My whole life I wanted to be a runner.  My brother was a runner, and after dragging myself through our weekly Monday fifteen-minute run in P.E. in junior high, I decided I would never be a runner.  I taught aerobic classes, swam regularly, and played soccer, but I never loved running.  During medical school and residency, when my schedule made taking any sort of class difficult, I began jogging and ran a few 5K races.  I had a running buddy in Chicago, and we’d run 30 minutes a few times a week.  I enjoyed her company (and the caloric margin that jogging afforded me), but when I got too pregnant to continue (at 28 weeks, I think, when I could no longer last 30 minutes jogging without visiting the bathroom) I stopped and never picked it up again.

Until this summer.  After my knee surgery and 12 weeks of PT, I tried again.  My friend Renee was an enthusiastic cheer leader and babysitter.  My friend Jerusha sent a link to Hal Higdon’s 8 weeks to 8K plan and committed to working through it with me.  And somewhere there in September—not until after the 5K—it finally clicked.  I became a runner.


The first 5 minutes is no fun, but after that, endorphins (or whatever) kick in, and I love it.  That doesn’t mean every run is easy, and in fact quite a few of them are hard, but I am loving it.

I’m in no position to advise anyone on how to start, but the 8K plan helped me increase my mileage slowly but surely.  It was detailed enough to give me an assignment every day, but they were doable, and the results were consistent.  I also like (and am not receiving any compensation for recommending these two resources).  The iMapMyRun app lets me record my route (as well as my distance, time and pace) for each run (or walk or bike ride) as I go.  And for this novice, who likes the outcome as well as the process, seeing my total miles build up really helped me keep going.  I’ve run over sixty miles total since starting in late July.  Not bad for someone who thought she’d never be a runner.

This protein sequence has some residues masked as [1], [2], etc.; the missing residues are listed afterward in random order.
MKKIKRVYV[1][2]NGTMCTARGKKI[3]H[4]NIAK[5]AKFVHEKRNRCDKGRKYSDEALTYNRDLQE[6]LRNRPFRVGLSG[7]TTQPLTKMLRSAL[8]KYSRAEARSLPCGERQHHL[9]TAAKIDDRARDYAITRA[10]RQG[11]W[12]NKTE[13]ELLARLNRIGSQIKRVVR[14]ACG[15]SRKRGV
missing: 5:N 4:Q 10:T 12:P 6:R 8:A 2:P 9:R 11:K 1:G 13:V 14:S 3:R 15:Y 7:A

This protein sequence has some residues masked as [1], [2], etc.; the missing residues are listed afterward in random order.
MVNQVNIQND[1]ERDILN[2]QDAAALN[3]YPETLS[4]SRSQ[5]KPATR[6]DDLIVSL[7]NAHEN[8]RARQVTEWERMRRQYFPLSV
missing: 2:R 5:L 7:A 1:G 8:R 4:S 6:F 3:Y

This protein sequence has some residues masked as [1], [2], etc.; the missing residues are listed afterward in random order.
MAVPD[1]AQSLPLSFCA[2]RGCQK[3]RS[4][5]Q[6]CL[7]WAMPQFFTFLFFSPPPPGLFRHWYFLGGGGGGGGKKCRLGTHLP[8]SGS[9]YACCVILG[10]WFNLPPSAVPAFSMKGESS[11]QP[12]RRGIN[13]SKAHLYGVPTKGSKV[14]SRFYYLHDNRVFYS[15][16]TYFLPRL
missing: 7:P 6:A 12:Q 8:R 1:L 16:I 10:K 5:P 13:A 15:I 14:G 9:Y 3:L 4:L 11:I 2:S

3 thoughts on “iRunner

  1. I love that you are running and loving it, Annie. I used to think I wasn’t a real runner because I wasn’t fast. But finally after many years realized, I’m a runner just because I run. I run probably more for mental health than anything else. It burns off my anxious energy (which there is plenty of these days) and I actually feel like running is prayer for me. I really unburden myself mentally and emotionally during a run. Keep on keeping on, Annie! Miss you!

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